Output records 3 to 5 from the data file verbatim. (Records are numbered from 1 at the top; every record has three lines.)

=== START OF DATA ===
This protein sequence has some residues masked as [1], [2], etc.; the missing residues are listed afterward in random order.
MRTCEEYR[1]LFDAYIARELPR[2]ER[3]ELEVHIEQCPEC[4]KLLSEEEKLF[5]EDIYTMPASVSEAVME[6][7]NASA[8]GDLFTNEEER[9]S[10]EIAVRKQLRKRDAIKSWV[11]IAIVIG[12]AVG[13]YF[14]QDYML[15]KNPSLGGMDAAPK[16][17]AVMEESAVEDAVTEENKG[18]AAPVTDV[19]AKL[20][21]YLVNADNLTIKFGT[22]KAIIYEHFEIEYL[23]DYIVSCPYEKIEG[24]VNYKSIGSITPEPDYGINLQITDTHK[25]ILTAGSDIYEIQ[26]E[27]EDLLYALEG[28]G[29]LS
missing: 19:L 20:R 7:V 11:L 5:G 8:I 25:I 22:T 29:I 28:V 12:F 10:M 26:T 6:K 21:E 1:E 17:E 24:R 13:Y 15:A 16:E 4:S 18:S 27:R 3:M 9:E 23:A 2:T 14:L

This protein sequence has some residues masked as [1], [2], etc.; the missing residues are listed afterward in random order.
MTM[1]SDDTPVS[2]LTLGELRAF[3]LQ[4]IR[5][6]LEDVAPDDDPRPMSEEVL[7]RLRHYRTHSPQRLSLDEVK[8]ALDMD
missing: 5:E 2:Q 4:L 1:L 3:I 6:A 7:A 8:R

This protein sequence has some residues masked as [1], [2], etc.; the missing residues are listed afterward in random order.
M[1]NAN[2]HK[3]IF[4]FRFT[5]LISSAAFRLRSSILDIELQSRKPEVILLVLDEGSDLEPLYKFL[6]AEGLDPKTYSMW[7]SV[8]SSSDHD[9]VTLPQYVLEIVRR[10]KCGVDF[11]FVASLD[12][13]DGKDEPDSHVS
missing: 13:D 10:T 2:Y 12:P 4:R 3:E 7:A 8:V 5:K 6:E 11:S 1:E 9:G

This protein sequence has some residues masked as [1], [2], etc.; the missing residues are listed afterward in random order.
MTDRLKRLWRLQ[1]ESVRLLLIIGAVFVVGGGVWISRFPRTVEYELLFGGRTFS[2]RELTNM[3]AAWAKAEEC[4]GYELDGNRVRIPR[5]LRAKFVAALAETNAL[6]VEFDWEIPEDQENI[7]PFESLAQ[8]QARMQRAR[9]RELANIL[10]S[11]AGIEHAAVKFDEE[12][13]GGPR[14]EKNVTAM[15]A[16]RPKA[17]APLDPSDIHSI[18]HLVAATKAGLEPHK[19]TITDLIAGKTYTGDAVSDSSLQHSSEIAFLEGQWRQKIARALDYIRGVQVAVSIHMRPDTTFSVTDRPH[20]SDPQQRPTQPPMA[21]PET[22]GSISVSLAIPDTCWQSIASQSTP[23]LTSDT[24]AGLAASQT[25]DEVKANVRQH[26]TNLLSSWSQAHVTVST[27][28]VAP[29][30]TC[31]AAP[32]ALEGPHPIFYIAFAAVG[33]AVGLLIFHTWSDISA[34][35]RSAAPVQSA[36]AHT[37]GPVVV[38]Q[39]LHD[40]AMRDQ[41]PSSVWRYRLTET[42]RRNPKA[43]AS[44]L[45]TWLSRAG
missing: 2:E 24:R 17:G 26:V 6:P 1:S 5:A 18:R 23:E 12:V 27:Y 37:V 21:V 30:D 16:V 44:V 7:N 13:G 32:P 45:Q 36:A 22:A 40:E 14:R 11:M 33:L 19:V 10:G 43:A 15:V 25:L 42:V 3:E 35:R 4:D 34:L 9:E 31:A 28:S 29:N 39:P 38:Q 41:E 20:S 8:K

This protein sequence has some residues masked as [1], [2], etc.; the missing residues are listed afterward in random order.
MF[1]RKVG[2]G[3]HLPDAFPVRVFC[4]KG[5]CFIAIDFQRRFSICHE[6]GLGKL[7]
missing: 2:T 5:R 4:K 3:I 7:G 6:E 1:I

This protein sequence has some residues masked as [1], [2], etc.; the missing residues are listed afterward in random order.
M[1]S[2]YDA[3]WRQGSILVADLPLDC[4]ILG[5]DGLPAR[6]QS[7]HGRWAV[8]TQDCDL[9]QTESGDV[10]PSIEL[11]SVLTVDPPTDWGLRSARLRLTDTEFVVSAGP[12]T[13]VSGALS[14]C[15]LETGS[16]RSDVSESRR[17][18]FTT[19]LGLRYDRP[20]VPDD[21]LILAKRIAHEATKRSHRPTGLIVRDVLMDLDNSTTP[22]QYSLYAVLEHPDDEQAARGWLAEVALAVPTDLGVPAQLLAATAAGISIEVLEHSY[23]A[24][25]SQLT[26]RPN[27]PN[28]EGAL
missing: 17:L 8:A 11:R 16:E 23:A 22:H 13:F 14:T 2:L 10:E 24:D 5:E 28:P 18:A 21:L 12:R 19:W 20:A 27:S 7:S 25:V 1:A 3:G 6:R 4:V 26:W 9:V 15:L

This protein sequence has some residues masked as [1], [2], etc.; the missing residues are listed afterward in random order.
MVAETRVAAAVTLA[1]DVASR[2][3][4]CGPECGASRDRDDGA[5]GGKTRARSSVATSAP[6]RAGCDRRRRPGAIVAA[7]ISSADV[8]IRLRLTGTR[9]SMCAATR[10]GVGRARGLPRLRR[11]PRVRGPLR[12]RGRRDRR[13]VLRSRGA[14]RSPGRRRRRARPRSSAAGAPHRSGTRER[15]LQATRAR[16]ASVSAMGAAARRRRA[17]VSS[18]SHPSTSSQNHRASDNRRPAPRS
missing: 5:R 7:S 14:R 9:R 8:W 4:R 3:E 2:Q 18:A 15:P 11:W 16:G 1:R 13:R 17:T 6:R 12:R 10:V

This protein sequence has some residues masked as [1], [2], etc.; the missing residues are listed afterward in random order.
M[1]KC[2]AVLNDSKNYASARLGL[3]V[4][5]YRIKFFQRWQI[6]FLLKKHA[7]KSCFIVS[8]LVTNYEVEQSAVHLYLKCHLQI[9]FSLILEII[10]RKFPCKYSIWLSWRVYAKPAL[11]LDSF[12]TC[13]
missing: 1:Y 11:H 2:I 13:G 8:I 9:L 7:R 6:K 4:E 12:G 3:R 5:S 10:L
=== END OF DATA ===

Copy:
This protein sequence has some residues masked as [1], [2], etc.; the missing residues are listed afterward in random order.
M[1]NAN[2]HK[3]IF[4]FRFT[5]LISSAAFRLRSSILDIELQSRKPEVILLVLDEGSDLEPLYKFL[6]AEGLDPKTYSMW[7]SV[8]SSSDHD[9]VTLPQYVLEIVRR[10]KCGVDF[11]FVASLD[12][13]DGKDEPDSHVS
missing: 13:D 10:T 2:Y 12:P 4:R 3:E 7:A 8:V 5:K 6:E 11:S 1:E 9:G

This protein sequence has some residues masked as [1], [2], etc.; the missing residues are listed afterward in random order.
MTDRLKRLWRLQ[1]ESVRLLLIIGAVFVVGGGVWISRFPRTVEYELLFGGRTFS[2]RELTNM[3]AAWAKAEEC[4]GYELDGNRVRIPR[5]LRAKFVAALAETNAL[6]VEFDWEIPEDQENI[7]PFESLAQ[8]QARMQRAR[9]RELANIL[10]S[11]AGIEHAAVKFDEE[12][13]GGPR[14]EKNVTAM[15]A[16]RPKA[17]APLDPSDIHSI[18]HLVAATKAGLEPHK[19]TITDLIAGKTYTGDAVSDSSLQHSSEIAFLEGQWRQKIARALDYIRGVQVAVSIHMRPDTTFSVTDRPH[20]SDPQQRPTQPPMA[21]PET[22]GSISVSLAIPDTCWQSIASQSTP[23]LTSDT[24]AGLAASQT[25]DEVKANVRQH[26]TNLLSSWSQAHVTVST[27][28]VAP[29][30]TC[31]AAP[32]ALEGPHPIFYIAFAAVG[33]AVGLLIFHTWSDISA[34][35]RSAAPVQSA[36]AHT[37]GPVVV[38]Q[39]LHD[40]AMRDQ[41]PSSVWRYRLTET[42]RRNPKA[43]AS[44]L[45]TWLSRAG
missing: 2:E 24:R 17:G 26:V 6:P 1:S 5:A 18:R 23:E 12:V 27:Y 37:V 21:V 30:D 16:V 44:V 7:N 13:G 32:P 45:Q 36:A 22:A 40:E 14:R 11:M 33:L 19:V 10:G 43:A 15:V 25:L 42:V 3:E 35:R 4:D 34:L 9:E 31:A 28:S 29:N 39:P 38:Q 41:E 20:S 8:K

This protein sequence has some residues masked as [1], [2], etc.; the missing residues are listed afterward in random order.
MF[1]RKVG[2]G[3]HLPDAFPVRVFC[4]KG[5]CFIAIDFQRRFSICHE[6]GLGKL[7]
missing: 2:T 5:R 4:K 3:I 7:G 6:E 1:I